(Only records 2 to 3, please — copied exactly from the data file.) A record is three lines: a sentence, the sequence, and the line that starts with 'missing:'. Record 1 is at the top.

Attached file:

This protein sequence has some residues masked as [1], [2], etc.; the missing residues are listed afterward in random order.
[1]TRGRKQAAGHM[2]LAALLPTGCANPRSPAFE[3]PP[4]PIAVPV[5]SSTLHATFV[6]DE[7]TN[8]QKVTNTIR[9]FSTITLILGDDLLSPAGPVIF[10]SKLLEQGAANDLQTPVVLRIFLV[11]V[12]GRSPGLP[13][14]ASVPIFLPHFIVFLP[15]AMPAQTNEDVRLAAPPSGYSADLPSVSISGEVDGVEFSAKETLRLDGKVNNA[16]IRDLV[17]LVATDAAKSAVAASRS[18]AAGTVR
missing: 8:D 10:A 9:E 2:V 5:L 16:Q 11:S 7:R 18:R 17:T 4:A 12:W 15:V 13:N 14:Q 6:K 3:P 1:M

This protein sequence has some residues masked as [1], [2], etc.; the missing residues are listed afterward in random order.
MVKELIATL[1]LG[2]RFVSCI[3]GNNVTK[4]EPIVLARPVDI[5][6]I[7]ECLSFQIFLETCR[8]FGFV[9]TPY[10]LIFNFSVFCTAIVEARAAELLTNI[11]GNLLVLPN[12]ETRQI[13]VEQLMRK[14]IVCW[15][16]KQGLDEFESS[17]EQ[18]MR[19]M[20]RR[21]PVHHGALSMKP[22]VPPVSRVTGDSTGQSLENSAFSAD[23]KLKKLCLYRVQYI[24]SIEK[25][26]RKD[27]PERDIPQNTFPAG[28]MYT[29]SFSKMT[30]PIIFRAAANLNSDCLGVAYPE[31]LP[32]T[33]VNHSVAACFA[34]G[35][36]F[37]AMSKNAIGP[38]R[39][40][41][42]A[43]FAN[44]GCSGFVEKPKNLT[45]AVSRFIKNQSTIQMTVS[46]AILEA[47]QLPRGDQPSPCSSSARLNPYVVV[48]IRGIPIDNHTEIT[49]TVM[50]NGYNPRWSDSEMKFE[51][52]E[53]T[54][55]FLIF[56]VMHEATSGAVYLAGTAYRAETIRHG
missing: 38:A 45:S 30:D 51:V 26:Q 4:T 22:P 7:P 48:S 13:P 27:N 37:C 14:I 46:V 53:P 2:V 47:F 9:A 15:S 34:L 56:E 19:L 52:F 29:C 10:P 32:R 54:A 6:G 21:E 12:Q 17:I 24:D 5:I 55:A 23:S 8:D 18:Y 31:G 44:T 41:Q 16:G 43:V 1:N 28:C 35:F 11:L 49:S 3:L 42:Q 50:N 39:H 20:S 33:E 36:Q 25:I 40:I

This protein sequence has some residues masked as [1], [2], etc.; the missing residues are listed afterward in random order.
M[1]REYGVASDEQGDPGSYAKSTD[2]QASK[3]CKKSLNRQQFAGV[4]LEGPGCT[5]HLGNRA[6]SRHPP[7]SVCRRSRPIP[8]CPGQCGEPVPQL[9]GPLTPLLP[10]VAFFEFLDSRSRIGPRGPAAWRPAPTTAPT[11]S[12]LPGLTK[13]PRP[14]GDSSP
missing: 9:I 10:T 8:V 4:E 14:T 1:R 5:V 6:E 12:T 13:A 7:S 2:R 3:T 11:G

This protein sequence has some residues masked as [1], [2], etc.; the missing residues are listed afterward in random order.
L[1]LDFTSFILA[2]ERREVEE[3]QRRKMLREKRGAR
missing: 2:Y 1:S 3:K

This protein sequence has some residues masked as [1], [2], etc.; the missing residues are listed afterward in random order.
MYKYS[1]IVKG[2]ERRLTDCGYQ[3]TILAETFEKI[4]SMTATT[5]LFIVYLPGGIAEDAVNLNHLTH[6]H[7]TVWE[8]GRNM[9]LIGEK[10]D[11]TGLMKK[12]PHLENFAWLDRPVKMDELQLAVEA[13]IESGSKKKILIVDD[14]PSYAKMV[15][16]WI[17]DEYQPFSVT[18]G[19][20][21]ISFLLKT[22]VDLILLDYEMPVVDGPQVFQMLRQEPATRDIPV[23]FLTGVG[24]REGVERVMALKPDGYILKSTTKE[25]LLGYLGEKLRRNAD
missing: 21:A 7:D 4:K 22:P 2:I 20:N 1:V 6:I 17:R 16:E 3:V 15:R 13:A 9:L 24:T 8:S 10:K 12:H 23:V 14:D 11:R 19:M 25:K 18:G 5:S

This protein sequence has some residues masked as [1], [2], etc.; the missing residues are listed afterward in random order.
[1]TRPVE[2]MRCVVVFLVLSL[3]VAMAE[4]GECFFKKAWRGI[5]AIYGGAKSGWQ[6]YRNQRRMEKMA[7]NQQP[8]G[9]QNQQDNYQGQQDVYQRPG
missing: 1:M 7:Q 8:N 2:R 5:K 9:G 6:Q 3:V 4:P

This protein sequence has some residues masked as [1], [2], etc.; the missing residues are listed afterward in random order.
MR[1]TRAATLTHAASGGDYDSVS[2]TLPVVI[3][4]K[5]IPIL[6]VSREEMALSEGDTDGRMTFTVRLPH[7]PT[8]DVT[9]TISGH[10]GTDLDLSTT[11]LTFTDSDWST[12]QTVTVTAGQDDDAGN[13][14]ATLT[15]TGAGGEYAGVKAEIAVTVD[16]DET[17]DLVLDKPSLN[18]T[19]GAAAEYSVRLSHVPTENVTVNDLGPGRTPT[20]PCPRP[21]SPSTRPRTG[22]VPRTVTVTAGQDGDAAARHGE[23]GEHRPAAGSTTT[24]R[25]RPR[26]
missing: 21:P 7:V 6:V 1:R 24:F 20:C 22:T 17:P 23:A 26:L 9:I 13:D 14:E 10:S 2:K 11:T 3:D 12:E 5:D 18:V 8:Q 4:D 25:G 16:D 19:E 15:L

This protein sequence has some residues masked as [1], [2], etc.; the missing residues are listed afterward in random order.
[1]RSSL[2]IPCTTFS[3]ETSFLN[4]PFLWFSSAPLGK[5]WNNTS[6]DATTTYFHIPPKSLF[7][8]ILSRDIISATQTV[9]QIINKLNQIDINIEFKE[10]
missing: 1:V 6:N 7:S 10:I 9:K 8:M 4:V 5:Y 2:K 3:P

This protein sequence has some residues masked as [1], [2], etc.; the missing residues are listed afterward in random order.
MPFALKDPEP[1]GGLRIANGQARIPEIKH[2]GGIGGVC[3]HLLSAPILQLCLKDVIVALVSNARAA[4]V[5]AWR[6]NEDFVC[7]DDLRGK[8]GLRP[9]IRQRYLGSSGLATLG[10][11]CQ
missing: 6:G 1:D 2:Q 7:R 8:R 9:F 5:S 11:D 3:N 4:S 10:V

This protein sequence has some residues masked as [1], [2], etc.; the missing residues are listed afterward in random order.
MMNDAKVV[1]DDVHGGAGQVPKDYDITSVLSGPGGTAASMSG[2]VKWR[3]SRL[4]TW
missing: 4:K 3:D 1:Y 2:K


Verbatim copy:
This protein sequence has some residues masked as [1], [2], etc.; the missing residues are listed afterward in random order.
MVKELIATL[1]LG[2]RFVSCI[3]GNNVTK[4]EPIVLARPVDI[5][6]I[7]ECLSFQIFLETCR[8]FGFV[9]TPY[10]LIFNFSVFCTAIVEARAAELLTNI[11]GNLLVLPN[12]ETRQI[13]VEQLMRK[14]IVCW[15][16]KQGLDEFESS[17]EQ[18]MR[19]M[20]RR[21]PVHHGALSMKP[22]VPPVSRVTGDSTGQSLENSAFSAD[23]KLKKLCLYRVQYI[24]SIEK[25][26]RKD[27]PERDIPQNTFPAG[28]MYT[29]SFSKMT[30]PIIFRAAANLNSDCLGVAYPE[31]LP[32]T[33]VNHSVAACFA[34]G[35][36]F[37]AMSKNAIGP[38]R[39][40][41][42]A[43]FAN[44]GCSGFVEKPKNLT[45]AVSRFIKNQSTIQMTVS[46]AILEA[47]QLPRGDQPSPCSSSARLNPYVVV[48]IRGIPIDNHTEIT[49]TVM[50]NGYNPRWSDSEMKFE[51][52]E[53]T[54][55]FLIF[56]VMHEATSGAVYLAGTAYRAETIRHG
missing: 38:A 45:S 30:D 51:V 26:Q 4:T 22:P 7:P 48:S 13:P 27:N 37:C 14:I 46:V 53:P 2:V 47:F 9:A 15:S 34:L 56:E 19:L 52:F 29:C 10:P 32:R 54:A 6:G 21:E 12:Q 17:I 24:D 5:I 55:A 23:S 8:D 18:Y 31:G 44:T 41:Q 16:G 43:V 1:N 28:C 35:F 11:L 49:S 3:L 42:Q 50:N 39:H 20:S 33:E 36:Q 25:I 40:I

This protein sequence has some residues masked as [1], [2], etc.; the missing residues are listed afterward in random order.
M[1]REYGVASDEQGDPGSYAKSTD[2]QASK[3]CKKSLNRQQFAGV[4]LEGPGCT[5]HLGNRA[6]SRHPP[7]SVCRRSRPIP[8]CPGQCGEPVPQL[9]GPLTPLLP[10]VAFFEFLDSRSRIGPRGPAAWRPAPTTAPT[11]S[12]LPGLTK[13]PRP[14]GDSSP
missing: 9:I 10:T 8:V 4:E 14:T 1:R 5:V 6:E 12:T 13:A 7:S 2:R 3:T 11:G